Sperm function in vitro and fertility after antibiotic-free, hypothermic storage of liquid preserved boar semen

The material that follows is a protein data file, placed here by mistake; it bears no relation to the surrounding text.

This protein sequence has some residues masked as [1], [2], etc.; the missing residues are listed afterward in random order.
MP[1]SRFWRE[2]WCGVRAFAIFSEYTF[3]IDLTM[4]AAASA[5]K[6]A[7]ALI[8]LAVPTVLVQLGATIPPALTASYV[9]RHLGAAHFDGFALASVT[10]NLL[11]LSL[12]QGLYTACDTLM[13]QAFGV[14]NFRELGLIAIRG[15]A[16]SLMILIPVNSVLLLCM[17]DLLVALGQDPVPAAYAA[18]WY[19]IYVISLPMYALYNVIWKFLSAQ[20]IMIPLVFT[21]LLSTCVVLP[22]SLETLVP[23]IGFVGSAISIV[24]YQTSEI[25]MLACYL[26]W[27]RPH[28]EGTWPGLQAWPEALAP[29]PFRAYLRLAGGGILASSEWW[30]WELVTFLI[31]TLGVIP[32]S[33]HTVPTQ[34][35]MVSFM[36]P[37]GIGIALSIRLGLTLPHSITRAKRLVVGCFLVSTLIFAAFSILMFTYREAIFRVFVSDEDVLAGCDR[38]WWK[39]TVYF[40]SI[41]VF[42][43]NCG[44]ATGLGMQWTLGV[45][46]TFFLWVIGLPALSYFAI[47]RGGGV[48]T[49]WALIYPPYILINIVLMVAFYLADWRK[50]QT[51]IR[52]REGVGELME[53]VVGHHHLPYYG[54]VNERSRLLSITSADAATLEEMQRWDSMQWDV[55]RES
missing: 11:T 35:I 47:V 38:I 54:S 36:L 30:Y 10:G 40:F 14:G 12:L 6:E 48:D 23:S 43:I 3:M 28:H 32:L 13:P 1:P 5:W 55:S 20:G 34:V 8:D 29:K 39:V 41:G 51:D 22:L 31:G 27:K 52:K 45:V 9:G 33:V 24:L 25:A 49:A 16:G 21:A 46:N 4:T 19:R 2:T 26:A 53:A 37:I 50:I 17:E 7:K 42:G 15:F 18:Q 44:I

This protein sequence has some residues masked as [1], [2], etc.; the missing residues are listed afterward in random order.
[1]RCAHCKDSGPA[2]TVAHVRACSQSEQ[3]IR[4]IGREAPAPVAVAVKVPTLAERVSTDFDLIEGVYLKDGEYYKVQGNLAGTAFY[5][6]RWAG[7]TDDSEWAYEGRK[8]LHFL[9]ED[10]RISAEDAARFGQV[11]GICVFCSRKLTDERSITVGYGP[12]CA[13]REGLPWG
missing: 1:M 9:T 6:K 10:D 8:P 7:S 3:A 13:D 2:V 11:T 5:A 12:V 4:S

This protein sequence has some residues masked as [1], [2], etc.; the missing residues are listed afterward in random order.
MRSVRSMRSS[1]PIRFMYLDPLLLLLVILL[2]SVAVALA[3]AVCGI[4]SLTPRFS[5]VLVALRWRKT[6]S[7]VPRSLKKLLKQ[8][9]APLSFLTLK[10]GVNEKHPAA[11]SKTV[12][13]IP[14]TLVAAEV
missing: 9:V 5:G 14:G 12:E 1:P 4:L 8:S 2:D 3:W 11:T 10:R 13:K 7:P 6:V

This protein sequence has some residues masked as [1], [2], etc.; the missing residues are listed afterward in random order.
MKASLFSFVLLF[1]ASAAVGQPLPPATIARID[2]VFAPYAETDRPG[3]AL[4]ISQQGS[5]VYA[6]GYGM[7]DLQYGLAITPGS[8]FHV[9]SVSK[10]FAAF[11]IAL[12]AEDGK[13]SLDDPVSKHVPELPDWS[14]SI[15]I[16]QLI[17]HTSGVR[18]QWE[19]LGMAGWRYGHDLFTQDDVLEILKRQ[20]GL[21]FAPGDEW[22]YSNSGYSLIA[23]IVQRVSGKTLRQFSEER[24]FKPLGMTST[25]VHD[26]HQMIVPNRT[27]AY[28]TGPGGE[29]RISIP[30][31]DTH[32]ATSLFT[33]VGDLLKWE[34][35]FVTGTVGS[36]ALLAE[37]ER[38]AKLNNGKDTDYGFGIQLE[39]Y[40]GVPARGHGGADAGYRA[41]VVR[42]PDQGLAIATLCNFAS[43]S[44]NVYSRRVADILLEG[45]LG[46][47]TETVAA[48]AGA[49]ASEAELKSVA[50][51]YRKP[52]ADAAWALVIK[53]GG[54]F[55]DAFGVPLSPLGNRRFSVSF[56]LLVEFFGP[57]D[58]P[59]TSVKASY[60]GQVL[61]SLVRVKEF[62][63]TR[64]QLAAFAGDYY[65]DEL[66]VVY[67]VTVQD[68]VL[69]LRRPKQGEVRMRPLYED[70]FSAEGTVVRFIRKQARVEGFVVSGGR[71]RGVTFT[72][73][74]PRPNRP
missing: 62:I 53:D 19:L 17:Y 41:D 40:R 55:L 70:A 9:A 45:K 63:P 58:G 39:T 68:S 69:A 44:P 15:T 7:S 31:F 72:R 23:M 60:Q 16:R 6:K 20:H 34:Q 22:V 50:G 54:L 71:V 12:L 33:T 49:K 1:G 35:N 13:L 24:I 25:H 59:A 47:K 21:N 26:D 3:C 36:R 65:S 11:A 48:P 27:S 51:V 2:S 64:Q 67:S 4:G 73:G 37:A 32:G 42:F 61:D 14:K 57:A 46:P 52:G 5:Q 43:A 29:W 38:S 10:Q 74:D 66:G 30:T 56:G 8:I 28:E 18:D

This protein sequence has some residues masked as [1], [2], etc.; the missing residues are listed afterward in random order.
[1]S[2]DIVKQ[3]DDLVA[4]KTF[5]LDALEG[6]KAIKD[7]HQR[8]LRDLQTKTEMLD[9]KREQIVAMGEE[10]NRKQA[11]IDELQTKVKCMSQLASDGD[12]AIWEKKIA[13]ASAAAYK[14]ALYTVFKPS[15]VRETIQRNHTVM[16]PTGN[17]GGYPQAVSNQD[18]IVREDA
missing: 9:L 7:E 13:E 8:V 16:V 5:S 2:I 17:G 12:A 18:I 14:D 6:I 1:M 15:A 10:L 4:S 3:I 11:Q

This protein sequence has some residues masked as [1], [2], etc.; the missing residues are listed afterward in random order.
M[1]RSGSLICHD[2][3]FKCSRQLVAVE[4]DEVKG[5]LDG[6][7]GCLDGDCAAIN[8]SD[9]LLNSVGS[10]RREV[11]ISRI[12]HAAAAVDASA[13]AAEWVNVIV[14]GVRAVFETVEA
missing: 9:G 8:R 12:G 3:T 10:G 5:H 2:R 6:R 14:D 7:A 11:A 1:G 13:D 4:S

The role of antibiotics (AB) in semen extenders as a potential contribution to the global antimicrobial resistance threat is emerging. Here, we establish an AB-free hypothermic preservation strategy for boar semen and investigate its impact on sperm function, microbial load and fertility after artificial insemination (AI). Spermatozoa (12 boars) preserved in AB-free AndroStar Premium extender at 5 °C maintained high motility, membrane integrity, and a low DNA-fragmentation index throughout 72 h storage and results did not significantly differ from controls stored at 17 °C in extender containing AB (p = 0.072). Likewise, kinetic response of spermatoza to the capacitation stimulus bicarbonate during 180 min incubation in Tyrode's medium did not differ from 17 °C-controls. In a competitive sperm oviduct binding assay, binding indices did not differ between semen stored for 72 h AB-free at 5 °C and 17 °C-controls (n = 6 boars). Bacterial load < 103 CFU/ml after 72 h was measured in 88.9% of samples stored at 5 °C AB-free compared to 97.2% in 17 °C-controls (n = 36 semen pools, 23 boars). Fertility traits of 817 females did not differ significantly between the two semen groups (p > 0.05). In conclusion, a hypothermic semen preservation strategy is presented which offers antibiotic-free storage of boar semen doses.
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